Friday, October 28, 2016

Pregnancy update: 39+ weeks

This is Cat, short for Caterpillar, to fit with the metamorphosing animals theme. (Notice the butterflies on her sleeper?) She was born on October 19 and I have already written 5000+ words for her birth story. :p But for now it is late and both kids are sleeping so I will save the wordiness for another time.

Friday, October 14, 2016


The other week I was talking with Tad's occupational therapist about various things and at one point I told her how Tad was never really cuddly, not even as a baby--when he nursed he would push himself as far away from me as possible while still staying latched on.

She suggested that maybe I think of it less as him pushing me away and more that he just needs that extra resistance/sensory input of pushing into something. I feel like this is not just a good explanation for his nursing acrobatics but also for his behavior in general. He pushes me (literally and metaphorically) because he knows I'm not going to move.

And it does help, to think of it that way, but at the same time it doesn't change much. It doesn't change the fact that it's utterly exhausting when you're the one solid thing in a universe that somebody else finds utterly confusing and unpredictable.

Friday, October 7, 2016

Pregnancy info dump 23-27 weeks

Previous pregnancy posts: 7-15 weeks and the anatomy scan.

23 weeks:

I had an appointment with J the nurse practitioner (not to be confused with M the nurse practitioner). There was also a student nurse there who came in first to do her own exam. I suspected based on movement patterns that the baby had flipped head-down since the anatomy scan and the Doppler did pick up her heart rate fairly low. Neither of the NPs made an official guess about her position, though. The student nurse measured my fundal height, which might be the only time this pregnancy I get a proper one with a tape measure and everything. :p Dr. B always just eyeballs it. (Or hands it, I guess? Since he's doing it more by feel than anything else.) Then she asked if I had any questions and I apologized that I did not, since if I did I would have loved to give her the opportunity to practice answering them. (I have had a fondness for students ever since Tad was delivered by a resident. Ask me questions, students! I have things to teach you!)

J the NP came in after that but that was very brief since of course she was just double-checking that I didn't have any questions or issues left over. I mentioned that I was tired but "I think that's more a side effect of my first pregnancy," gesturing to Tad. (Who was sitting in the next chair over playing on the tablet.) She thought that was pretty amusing.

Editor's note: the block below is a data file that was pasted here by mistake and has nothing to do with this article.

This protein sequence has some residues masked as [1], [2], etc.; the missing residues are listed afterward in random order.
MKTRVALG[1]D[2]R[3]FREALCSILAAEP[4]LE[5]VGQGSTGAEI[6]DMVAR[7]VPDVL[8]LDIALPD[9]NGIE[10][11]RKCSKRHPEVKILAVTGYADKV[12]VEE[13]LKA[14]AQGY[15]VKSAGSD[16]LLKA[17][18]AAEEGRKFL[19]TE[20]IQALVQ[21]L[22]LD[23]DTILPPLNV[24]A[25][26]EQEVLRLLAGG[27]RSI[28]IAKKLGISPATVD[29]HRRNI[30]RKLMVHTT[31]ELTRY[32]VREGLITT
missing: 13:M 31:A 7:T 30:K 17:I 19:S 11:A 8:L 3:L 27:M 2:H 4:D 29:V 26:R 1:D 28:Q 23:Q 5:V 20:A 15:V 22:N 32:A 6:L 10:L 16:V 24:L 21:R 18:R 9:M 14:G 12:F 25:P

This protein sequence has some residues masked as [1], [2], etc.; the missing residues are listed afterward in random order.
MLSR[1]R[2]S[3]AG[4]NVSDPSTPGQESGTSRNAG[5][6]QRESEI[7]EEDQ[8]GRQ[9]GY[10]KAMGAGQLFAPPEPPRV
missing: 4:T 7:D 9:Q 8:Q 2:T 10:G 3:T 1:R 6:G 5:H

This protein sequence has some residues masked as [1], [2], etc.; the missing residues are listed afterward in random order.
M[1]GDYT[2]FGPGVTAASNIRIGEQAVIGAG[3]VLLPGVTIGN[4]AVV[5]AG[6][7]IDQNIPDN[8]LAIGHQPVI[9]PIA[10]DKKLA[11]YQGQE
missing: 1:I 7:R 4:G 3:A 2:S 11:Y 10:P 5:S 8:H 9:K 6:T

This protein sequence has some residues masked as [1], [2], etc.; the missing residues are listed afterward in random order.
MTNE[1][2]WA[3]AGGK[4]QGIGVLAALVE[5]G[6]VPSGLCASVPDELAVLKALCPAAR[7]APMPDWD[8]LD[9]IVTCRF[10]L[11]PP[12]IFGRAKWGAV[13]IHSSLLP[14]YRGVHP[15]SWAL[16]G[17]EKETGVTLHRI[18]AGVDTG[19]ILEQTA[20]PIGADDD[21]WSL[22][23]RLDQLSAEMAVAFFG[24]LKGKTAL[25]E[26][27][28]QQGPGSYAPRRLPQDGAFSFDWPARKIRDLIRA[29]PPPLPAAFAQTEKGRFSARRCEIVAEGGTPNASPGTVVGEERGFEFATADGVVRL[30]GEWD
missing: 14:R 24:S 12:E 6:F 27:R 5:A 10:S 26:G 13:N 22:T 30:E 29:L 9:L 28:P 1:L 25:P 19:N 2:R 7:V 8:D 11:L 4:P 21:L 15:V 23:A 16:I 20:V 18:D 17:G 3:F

24 week belly shot with toddler photobomb

27 weeks:

I had my 1-hour glucose test at this appointment. Conveniently, Dr. B's office allows you to take the drink home with you, refrigerate it (maybe this is why I find it so much less gag-worthy than most other people report?), drink it, and then report the time at which you drank it to the receptionist.

I think I timed to to be something like 45 minutes before the start of my appointment so it must have been a speedy day because Dr. B was already in the room by the time the medical assistant came to draw my blood. He suggested distracting me by doing the Doppler at the same time, so that's what we did.

Baby was indeed head-down, as I suspected, but kind of oblique, with her head on my left hip and her hindquarters over on the right side. Her heart rate was in the 150s, which is about where it usually is. During this time Dr. B referred to the baby as "he" a few times but I didn't bother to correct it. Meanwhile, Tad was quietly playing games on my tablet but as soon as the Doppler found the heartbeat he looked up curiously. I said something like, "Can you hear baby sister's heartbeat?" and Dr. B apologized, saying, "See, I told you I was going to forget." I said that "I don't mind if my gynecologist is a little bit forgetful" and he laughed and then told a story about his dad, who was also an Ob/Gyn, having a patient say hi to him out in public and replying, "Oh, hi, [name], I didn't recognize you with clothes on!" My Dr. B was 13 at the time and basically died of embarrassment to have his dad talking about such things.

Me: "I think we all find our parents embarrassing when we're 13."

Dr. B: "What I can't figure out is why my daughters find me embarrassing."

Having been a teenage girl, I can totally figure that one out. :p

After that we sat down and I talked about some preliminary birth related questions. First I mentioned that labor with Tad had been pretty fast and asked what my guidelines should be for going in. I can't actually remember what they were (oops) but I do remember he said, "The part where you get to the hospital at five or six centimeters, that's when I should leave." (Last time, as you may recall, he left for the hospital when I was at eight and that turned out to be not enough warning!)

We also talked about the postpartum hemorrhage I had last time and I asked whether he thought I should add a provision to my birth plan for doing Pitocin immediately rather than taking a wait-and-see approach. He said, "I think that would be a good idea," which is remarkable because pretty much every other time I've asked for his opinion he's said something like, "We can work with whatever you prefer." I find it reassuring that he's taking hemorrhage prevention that seriously, since it still kind of unnerves me almost three years later (despite the fact that it really was a pretty small hemorrhage and easily resolved).


Tune in next time to find out whether or not I passed that 1-hour glucose screen!